Linux software giant SUSE files for an IPO in Europe
Open-source enterprise software company SUSE Group is readying itself for an initial public offering in Europe in the summer as it seeks new backing to try to achieve its ambitious revenue goals.
The IPO, which has been in the works for some time, could be worth as much as 7 billion to 8 billion euros ($8.3 billion to $9.5 billion), sources told Reuters Wednesday.
SUSE, based in Germany, is the maker of a popular enterprise Linux distribution of the same name. The open-source SUSE Linux platform runs in enterprise public cloud deployments, on-premises data centers and at the network edge. SUSE offers a range of software products further up the stack too.
The company is currently owned by Swedish private equity firm EQT Partners, which has been carefully planning the IPO since late 2020, Reuters said. Prior to being swallowed up by EQT, SUSE had been passed around quite a bit. The company, founded in 1992, was acquired by a software and services firm called Novell Inc. in 2004, which, in turn, was bought out by Attachmate Corp. in 2010.
Then, in 2014, it was Attachmate’s turn to be acquired, by the British information technology giant Micro Focus International plc. Finally, Micro Focus sold SUSE to EQT for about $2.5 billion in March 2019.
SUSE has been steadily growing its business ever since that final acquisition. Its third-quarter revenue, reported in September 2020, rose by 14% from the year before. Moreover, its cloud annual contract value flourished, with 81% growth, marking the 14th straight quarter in which its cloud ACV has increased.
In addition, the company saw its customer deals worth more than $1 million annually grow by 35%. It also saw a 50% increase in ACV bookings for its main SUSE Linux Enterprise Server offering for SAP Applications.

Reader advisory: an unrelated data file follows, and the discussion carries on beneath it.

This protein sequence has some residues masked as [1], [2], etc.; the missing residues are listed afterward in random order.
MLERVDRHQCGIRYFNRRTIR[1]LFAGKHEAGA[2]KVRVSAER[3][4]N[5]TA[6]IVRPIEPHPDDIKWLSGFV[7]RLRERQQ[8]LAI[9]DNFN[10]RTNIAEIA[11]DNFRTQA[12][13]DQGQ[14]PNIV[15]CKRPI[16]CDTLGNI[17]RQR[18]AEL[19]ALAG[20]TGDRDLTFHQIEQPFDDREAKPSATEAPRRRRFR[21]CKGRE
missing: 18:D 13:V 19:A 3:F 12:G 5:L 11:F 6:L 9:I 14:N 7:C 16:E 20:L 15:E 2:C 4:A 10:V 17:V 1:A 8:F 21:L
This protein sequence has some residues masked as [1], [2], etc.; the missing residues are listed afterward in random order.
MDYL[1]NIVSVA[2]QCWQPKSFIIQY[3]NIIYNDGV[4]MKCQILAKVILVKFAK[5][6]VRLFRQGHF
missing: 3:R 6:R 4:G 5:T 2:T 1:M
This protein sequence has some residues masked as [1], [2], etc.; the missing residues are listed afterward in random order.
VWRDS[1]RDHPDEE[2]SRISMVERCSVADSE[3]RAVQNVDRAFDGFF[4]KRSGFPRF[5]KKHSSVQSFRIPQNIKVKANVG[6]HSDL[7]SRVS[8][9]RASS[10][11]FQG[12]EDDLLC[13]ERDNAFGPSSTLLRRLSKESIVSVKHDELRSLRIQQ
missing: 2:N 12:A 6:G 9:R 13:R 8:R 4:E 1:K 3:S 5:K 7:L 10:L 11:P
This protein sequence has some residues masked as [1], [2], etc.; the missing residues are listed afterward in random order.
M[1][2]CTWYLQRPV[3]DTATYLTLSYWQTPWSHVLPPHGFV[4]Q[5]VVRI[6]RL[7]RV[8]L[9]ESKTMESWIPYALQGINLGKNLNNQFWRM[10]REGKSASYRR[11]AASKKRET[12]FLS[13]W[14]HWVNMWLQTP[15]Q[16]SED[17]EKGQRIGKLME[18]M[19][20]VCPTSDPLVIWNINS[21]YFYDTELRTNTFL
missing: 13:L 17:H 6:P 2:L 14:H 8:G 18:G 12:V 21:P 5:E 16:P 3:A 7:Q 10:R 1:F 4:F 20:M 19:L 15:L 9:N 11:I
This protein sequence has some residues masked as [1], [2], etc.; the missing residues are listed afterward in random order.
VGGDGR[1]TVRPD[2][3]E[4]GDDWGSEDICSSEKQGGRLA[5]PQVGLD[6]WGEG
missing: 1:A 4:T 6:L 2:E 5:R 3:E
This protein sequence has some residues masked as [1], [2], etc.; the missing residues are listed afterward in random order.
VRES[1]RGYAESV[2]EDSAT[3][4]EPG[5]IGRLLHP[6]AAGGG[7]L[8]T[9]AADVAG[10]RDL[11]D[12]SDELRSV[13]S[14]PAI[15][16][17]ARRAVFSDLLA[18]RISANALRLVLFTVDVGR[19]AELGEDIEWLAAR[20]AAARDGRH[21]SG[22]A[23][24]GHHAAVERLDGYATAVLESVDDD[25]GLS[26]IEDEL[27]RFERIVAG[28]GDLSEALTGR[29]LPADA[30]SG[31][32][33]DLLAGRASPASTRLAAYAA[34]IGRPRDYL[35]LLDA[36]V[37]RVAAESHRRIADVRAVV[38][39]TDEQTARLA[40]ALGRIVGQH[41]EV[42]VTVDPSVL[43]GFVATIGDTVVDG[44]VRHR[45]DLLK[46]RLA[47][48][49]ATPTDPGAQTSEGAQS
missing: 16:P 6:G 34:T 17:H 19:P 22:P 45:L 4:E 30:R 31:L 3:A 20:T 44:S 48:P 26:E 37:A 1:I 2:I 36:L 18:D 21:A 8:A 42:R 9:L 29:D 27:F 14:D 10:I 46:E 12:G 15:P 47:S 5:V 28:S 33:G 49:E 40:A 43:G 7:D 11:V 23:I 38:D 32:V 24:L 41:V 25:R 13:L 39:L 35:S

SUSE’s strong growth has prompted it to set a very aggressive revenue target for itself. In May 2020, SUSE Chief Executive Officer Melissa Di Donato (pictured) told SiliconANGLE Media’s theCUBE (below) that the company is aiming to double its sales by 2023 from about a half-billion dollars to $1 billion.
In order to achieve that lofty goal, SUSE has set about expanding its business. In December it closed on a key acquisition, buying a Kubernetes management startup called Rancher Labs Inc. SUSE said at the time that it wants to beef up its container management capabilities to better challenge one of its oldest rivals in the enterprise software market, Red Hat Inc.
SUSE’s decision to go public via an IPO goes against the trend of merging with so-called special-purpose acquisition companies, or SPACs, which in recent months have become a more popular avenue to the public markets by U.S.-based tech firms.
Most likely, SUSE’s choice simply reflects the fact that SPACs haven’t been as popular in Europe as they have in the U.S., analyst Charles King of Pund-IT Inc. told SiliconANGLE. Still, he said SUSE was no doubt aware of the risk of being given the cold shoulder, as has happened with some recent tech IPOs.
“Despite the risk, the acquisition of Rancher Labs and the resulting expansion of its container and cloud solutions have put SUSE into a better position to thrive as an independent company in markets where container tech and Kubernetes have largely replaced discussions about traditional OSes and virtualization platforms,” King said. “If SUSE’s IPO can achieve the 7-8 billion euros estimated valuation being reported, it’ll be a terrific payoff for EQT.”
Constellation Research Inc. analyst Holger Mueller told SiliconANGLE that he thought it was refreshing to see a company go public the traditional way via an IPO. “SUSE is revamping itself as a container company using Rancher Labs’ assets and that is a very fast-growing market right now,” Mueller said.
Reuters said SUSE’s IPO will likely take place in May and that Bank of America and Morgan Stanley will execute the transaction with the assistance of Goldman Sachs, Deutsche Bank and Jefferies.
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